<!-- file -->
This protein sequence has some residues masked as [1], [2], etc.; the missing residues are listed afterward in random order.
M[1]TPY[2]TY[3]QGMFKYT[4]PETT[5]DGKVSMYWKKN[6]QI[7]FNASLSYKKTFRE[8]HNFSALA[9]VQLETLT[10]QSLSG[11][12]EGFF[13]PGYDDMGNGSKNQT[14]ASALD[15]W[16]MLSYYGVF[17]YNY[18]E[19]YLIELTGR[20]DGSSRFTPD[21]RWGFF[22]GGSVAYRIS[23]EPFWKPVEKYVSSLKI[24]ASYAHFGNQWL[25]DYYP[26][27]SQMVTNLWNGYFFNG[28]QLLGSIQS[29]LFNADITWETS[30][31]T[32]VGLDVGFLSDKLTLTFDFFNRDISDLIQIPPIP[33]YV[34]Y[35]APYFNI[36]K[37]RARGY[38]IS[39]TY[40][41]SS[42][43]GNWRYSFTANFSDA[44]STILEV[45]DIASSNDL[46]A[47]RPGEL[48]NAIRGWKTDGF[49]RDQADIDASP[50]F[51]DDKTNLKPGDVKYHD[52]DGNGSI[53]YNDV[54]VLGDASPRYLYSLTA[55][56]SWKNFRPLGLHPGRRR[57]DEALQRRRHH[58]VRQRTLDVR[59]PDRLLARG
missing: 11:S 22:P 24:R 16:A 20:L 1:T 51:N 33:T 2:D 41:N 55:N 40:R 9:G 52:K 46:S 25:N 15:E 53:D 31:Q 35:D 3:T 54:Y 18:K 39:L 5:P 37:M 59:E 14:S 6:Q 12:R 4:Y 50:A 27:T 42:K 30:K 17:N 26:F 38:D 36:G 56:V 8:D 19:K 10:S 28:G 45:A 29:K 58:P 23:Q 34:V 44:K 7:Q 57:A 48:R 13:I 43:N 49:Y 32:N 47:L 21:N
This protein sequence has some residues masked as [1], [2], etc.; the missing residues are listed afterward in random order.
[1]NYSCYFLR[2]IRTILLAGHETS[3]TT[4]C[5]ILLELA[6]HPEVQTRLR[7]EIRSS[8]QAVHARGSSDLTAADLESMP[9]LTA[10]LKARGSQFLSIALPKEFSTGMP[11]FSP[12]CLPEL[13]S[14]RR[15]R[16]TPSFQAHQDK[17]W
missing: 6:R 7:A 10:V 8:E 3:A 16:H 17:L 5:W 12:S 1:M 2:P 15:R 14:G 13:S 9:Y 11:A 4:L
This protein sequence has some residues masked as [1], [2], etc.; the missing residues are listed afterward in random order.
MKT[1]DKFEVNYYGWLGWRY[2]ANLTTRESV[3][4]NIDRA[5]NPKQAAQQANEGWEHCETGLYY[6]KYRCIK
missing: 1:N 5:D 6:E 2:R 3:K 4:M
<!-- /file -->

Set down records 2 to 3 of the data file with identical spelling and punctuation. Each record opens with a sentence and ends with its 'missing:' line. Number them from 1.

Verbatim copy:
This protein sequence has some residues masked as [1], [2], etc.; the missing residues are listed afterward in random order.
[1]NYSCYFLR[2]IRTILLAGHETS[3]TT[4]C[5]ILLELA[6]HPEVQTRLR[7]EIRSS[8]QAVHARGSSDLTAADLESMP[9]LTA[10]LKARGSQFLSIALPKEFSTGMP[11]FSP[12]CLPEL[13]S[14]RR[15]R[16]TPSFQAHQDK[17]W
missing: 6:R 7:A 10:V 8:E 3:A 16:H 17:L 5:W 12:S 1:M 2:P 15:R 14:G 13:S 9:Y 11:A 4:L
This protein sequence has some residues masked as [1], [2], etc.; the missing residues are listed afterward in random order.
MKT[1]DKFEVNYYGWLGWRY[2]ANLTTRESV[3][4]NIDRA[5]NPKQAAQQANEGWEHCETGLYY[6]KYRCIK
missing: 1:N 5:D 6:E 2:R 3:K 4:M